Swiss Re: Ian second-costliest insured loss ever
Hurricane Ian and other extreme weather events such as the winter storms in Europe, flooding in Australia and South Africa as well as hailstorms in France and in the US resulted in an estimated $115 billion of natural catastrophe insured losses this year, according to Swiss Re Institute this week.
This is the second consecutive year in which the estimated insured losses total more than $100 billion, continuing the trend of a five to seven per cent average annual increase over the past decade.
The re/insurance industry covered roughly 45 per cent of the economic losses this year, indicating a large protection gap across the world, Swiss Re said as “Hurricane season” ended this week.
Thierry Léger, group chief underwriting officer, said: "2022 has been another year of increased natural catastrophe loss activity and demand for insurance is growing as the protection gap remains vast.
“To enable the insurance industry to keep up with increasing volatility and demand, it will be key to model evolving frequency and severity trends.
“Pricing needs to reflect the effective risk. In this complex environment, Swiss Re is ready to support clients with our strong balance sheet, risk capacity and expertise."
Hurricane Ian is this year's costliest natural catastrophe with estimated preliminary insured losses of $50 billion to $65 billion.
The category 4 hurricane made landfall in western Florida in late September with extreme winds, torrential rain and storm surge.
Swiss Re’s flagship publication, sigma, estimates it to be the second-costliest insured loss ever after Hurricane Katrina in 2005. This highlights the threat potential of a single hurricane hitting a densely populated coastline in an otherwise benign hurricane year.
Furthermore, in February, a series of winter storms hit Europe and led to estimated insured losses of more than $3.7 billion, bringing this key peril back on the insurance industry's agenda.
This year also confirms the importance of secondary perils.
In February and March, torrential rains led to widespread flooding in Australia that, at an estimated $4 billion, is the country's costliest-ever natural catastrophe.
Next to numerous small to medium-sized hail and thunderstorms in the US, France experienced the most severe series of hailstorms ever observed, with insured market losses reaching an estimated €5 billion, according to Swiss Re Institute.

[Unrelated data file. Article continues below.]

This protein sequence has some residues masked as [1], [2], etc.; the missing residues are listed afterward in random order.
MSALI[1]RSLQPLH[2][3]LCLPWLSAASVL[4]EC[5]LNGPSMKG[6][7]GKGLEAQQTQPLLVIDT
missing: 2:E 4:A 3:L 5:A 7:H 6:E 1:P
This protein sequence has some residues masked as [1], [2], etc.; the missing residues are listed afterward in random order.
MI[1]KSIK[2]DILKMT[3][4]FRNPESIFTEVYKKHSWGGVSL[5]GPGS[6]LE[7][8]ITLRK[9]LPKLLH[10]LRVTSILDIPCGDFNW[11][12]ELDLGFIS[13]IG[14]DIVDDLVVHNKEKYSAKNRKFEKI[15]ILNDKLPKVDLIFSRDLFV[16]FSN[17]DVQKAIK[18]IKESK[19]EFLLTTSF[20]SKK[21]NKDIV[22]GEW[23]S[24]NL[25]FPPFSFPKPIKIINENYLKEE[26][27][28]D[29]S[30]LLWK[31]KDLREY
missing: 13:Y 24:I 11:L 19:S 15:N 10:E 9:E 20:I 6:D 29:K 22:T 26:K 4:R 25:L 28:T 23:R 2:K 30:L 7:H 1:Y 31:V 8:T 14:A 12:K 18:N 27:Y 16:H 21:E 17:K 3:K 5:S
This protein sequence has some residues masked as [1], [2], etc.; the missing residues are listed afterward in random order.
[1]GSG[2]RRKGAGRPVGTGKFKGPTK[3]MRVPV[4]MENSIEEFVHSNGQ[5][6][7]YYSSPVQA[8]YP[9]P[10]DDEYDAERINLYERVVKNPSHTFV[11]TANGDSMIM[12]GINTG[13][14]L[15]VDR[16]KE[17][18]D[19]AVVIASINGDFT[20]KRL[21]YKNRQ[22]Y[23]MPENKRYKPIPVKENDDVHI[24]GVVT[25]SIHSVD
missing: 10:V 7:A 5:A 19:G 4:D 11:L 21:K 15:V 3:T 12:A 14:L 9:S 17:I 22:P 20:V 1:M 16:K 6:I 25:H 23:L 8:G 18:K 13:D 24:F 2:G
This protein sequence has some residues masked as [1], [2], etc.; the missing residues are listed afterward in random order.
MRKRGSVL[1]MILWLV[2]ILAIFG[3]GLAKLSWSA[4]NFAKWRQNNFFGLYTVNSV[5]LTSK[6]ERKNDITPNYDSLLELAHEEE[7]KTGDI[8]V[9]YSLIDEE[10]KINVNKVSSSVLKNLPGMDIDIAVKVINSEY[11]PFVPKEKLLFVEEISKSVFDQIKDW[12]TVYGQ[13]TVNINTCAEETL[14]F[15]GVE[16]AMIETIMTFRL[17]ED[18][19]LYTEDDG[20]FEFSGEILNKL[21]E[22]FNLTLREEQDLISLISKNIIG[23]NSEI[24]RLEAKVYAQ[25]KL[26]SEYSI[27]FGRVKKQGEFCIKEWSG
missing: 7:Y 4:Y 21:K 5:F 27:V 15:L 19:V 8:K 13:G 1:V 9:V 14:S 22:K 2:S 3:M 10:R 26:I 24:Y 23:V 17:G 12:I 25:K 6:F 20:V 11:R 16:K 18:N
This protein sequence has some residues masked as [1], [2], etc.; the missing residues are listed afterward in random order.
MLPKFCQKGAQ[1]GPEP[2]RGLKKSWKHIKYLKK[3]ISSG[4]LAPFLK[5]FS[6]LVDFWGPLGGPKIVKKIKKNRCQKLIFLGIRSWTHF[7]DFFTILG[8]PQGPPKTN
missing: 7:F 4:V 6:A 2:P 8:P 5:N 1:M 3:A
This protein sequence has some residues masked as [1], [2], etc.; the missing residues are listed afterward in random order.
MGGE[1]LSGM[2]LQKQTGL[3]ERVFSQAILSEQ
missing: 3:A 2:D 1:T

Martin Bertogg, head of catastrophe perils at Swiss Re, said: "Extreme weather events have led to high insured losses in 2022, underpinning a risk on the rise and unfolding on every continent.
“Urban development, wealth accumulation in disaster-prone areas, inflation and climate change are key factors at play, turning extreme weather into ever rising natural catastrophe losses.
“When Hurricane Andrew struck 30 years ago, a $20 billion loss event had never occurred before. Now, there have been seven such hurricanes in just the past six years.
“At Swiss Re, we are continuously adapting our natural catastrophe models to anticipate trend risks explicitly, enabling us to stay ahead of the curve and provide sustainable cover to our clients – such as with our new hurricane model."
The insurance industry is managing natural catastrophe risk, building on state-of-the-art simulation-based modelling for many perils, Swiss Re said.
However, the 2022 loss experience, compounded by the previous five years, emphasises a need to adopt a more forward-looking approach for all perils.
Model and data availability need to be upscaled for secondary perils such as flood and hail particularly, as they are on the rise but still receive less industry attention.
Swiss Re continuously updates its proprietary models to embed new insights from science, while also tracking macro risk trends like urbanisation, inflation and climate change.
For example, flooding from hurricane-induced rainfall is now explicitly modelled based on a forward looking view of rainfall characteristics rather than long term historic rainfall averages.
Furthermore, improved predictive methods were introduced to enable Swiss Re and its clients to better quantify the present-day risks.